Goodbye Duke Tumai!

Duke died from a heart attack on Wednesday evening.

At 49, it feels like the race has been run a bit short of what it could have been.

But he was carrying too much weight, doing too little exercise and eating the food that Maoris love.
I don't pretend to know Duke really well - he came into my life early this year and stayed only for a cup of tea and an amazing conversation.

And the amazing community he grew up in, that's got a heart big and wide, a rough diamond, the land of Tainui, the coalfields of Huntly, a town of battlers who look out for each other, the heartland maraes Maurea, Hora Hora, Waahi, Te Ohaki and Kaitumu, rich with culture, relationships and history - following the mystical winding Waikato River to the historic town of Rangariri.

And Duke was part of it all - he played in the Kingi Tanga Brass Band, he participated in his community and he had friends that he treasured and valued the time he spent with them.

When we payed our respects on Sunday, as he laid in state in Maurea Marae, little did we know how big the Tangi would be. The night before, we'd been to a 70th birthday of another Maori man, who had made a decision on his 60th birthday and given up the drink and taken up weight lifting and gym.
The things that are killing our Maori men are obvious: being overweight, starchy fatty food, alcohol, drugs and lack of exercise....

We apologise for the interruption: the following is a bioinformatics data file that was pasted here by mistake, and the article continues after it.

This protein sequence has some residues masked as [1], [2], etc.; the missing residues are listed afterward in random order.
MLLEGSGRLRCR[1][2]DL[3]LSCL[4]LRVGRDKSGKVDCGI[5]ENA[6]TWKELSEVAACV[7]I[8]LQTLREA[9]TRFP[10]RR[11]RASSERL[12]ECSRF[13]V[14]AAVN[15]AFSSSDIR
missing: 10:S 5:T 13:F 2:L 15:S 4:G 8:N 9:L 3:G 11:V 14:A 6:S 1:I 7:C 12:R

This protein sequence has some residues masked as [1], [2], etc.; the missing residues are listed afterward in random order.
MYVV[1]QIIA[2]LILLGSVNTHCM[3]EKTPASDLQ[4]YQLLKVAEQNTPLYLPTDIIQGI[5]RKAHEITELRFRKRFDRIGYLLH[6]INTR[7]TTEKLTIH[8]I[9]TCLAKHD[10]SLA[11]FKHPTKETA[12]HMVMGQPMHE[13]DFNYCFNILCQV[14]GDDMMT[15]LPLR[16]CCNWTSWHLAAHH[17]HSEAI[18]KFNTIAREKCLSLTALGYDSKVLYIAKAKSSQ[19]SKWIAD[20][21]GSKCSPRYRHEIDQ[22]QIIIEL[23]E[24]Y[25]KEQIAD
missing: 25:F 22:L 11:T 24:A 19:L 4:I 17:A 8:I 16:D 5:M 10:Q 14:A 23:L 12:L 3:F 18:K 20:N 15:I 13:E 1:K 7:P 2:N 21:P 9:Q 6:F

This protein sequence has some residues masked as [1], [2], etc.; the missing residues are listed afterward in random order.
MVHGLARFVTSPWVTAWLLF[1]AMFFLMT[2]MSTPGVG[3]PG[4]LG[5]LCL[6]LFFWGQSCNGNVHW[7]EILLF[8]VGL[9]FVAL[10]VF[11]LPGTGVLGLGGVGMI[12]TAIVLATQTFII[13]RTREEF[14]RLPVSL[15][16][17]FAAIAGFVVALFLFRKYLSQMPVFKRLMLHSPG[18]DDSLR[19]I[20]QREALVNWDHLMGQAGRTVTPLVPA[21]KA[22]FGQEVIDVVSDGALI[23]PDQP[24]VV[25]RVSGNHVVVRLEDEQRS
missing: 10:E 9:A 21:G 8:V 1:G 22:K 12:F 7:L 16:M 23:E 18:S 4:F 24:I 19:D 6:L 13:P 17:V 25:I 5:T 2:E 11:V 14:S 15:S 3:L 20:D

When we went for a cup of tea, I caught a glimpses of the local personalities, all working hard and humble, in the kitchen, around the back, lifting, carrying, serving, sweating to honor Duke's passing. And in the night, it became a really big Tangi, with people coming from all over to say goodbye.

Duke had dropped in early January to our home. My brother in law, Whaiti was one of his mates and he'd come to see him. Whaiti had left for Rotorua that day and had missed him. I asked him in for a cup of tea and we started to talk.

I told him about the workshop and book that I'd just been working on, about the concept of abolishing the word "retirement" from your language and working 2-3 days a week when you decide to "retire" from full time work, doing things that you love to do.

He loved the concept, engaged with it and told me he had a list of 100 guys in Huntly who could really benefit from planning ahead like this. His enthusiasm really blew me away!

.....and three months later, he's dead. He can't do anything anymore. His time is past. And he's only 49.

One of his mates had seen him earlier this week and told him to trim down and get some's too late now.

It makes me see the urgency of my retirement project, not just for me, but for all the people like Duke, who want more out of their lives than the thankless 9 to 5. For all their families, who crave their time....for their friends, who long for time to spend together...and for their hobbies and sports, waiting for their interest, their passion and their time.

Thanks Duke for touching me. Thanks for waking me up. Thanks for reminding me of the urgency of our life.

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